On the 12th of August an op-ed written by Arnold Merkies (Tax Justice NL), Lotte Rooijendijk (Transparency International Netherlands) and Tom Kunzler (Open State Foundation) appeared in the Dutch national newspaper Trouw.
The Dutch task of tracking down and preventing fraud is a huge task. The Dutch minister has launched a plan of action to combat money-laundering, but at the same time the Dutch government prevents effective access to the UBO-register. This register holds all ultimate beneficiaries of a company that own more than 20% of the shares. All European Union member states have to have such a public register in January 2020 to help prevent fraud, corruption, money-laundering and terrorism.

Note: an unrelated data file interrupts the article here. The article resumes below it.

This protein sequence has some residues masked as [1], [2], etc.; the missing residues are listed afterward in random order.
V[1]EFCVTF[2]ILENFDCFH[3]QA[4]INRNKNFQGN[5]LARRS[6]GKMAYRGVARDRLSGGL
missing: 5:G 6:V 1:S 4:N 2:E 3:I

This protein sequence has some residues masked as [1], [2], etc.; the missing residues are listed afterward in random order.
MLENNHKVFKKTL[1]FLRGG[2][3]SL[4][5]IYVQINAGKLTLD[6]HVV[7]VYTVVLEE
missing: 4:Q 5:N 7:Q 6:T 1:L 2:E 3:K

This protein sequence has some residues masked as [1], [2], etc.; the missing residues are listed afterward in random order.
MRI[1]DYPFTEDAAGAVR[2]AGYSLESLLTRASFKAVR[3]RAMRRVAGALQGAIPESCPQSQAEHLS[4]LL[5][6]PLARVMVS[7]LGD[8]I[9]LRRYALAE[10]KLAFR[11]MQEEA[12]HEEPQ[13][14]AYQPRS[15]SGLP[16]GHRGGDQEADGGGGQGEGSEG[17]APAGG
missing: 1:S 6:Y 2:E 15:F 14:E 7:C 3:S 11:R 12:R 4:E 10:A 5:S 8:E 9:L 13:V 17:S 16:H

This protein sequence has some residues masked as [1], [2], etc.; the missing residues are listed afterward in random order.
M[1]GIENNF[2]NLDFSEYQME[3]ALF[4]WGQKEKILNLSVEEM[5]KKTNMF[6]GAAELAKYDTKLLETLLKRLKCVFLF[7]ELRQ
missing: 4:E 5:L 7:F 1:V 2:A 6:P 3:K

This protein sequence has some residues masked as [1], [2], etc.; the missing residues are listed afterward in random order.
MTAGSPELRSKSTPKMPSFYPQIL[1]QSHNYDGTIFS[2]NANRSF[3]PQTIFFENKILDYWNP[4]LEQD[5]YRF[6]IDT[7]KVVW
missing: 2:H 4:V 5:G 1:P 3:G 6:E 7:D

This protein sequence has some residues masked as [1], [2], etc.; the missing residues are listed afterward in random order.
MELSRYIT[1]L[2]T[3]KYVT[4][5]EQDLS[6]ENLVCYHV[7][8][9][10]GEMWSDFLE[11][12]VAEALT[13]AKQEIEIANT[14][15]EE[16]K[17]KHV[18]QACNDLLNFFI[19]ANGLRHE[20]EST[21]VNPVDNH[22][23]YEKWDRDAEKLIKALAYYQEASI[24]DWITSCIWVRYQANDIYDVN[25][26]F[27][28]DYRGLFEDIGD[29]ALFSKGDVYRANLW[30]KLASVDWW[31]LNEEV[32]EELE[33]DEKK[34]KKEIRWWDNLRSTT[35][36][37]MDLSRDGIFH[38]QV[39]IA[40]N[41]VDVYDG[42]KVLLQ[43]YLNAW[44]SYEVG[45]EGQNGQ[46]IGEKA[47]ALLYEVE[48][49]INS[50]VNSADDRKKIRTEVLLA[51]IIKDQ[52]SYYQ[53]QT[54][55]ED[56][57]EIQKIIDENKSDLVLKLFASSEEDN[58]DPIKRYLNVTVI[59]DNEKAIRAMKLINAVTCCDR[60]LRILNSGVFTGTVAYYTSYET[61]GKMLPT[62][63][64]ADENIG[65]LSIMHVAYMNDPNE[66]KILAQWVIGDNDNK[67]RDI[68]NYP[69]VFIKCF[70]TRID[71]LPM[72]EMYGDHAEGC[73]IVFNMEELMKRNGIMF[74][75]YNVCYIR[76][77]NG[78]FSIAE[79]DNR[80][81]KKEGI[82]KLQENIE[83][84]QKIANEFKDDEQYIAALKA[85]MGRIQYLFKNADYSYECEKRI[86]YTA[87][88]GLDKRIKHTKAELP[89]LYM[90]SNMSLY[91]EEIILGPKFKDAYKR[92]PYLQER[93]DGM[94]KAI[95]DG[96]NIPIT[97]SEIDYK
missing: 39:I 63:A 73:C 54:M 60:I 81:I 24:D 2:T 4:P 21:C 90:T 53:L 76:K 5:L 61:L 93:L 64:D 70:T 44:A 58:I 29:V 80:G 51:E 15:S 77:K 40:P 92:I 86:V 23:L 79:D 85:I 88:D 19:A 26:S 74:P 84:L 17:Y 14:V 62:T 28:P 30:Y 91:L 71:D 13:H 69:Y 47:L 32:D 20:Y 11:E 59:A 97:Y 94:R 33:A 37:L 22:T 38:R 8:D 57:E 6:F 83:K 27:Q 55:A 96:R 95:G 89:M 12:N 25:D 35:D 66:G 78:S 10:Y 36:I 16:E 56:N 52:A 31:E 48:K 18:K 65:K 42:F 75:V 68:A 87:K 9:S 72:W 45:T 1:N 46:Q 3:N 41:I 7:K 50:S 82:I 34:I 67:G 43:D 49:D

The Dutch government however chooses to charge money for accessing the UBO-register. It is only possible to search the register for company-names, not names of persons. The register is also not available for data-analysis. This makes the register hard to access for NGOs or journalists that investigate crime. In other parts of the world we see that countries like the United Kingdom and Denmark have chosen to make a really open UBO-register available, because they see the added value of society helping to track down crime. Tax Justice NL, Transparency International Netherlands and Open State Foundation suggest that the Dutch government also realizes such an open UBO-register to really combat fraud, because governments, notaries and banks cannot do it alone.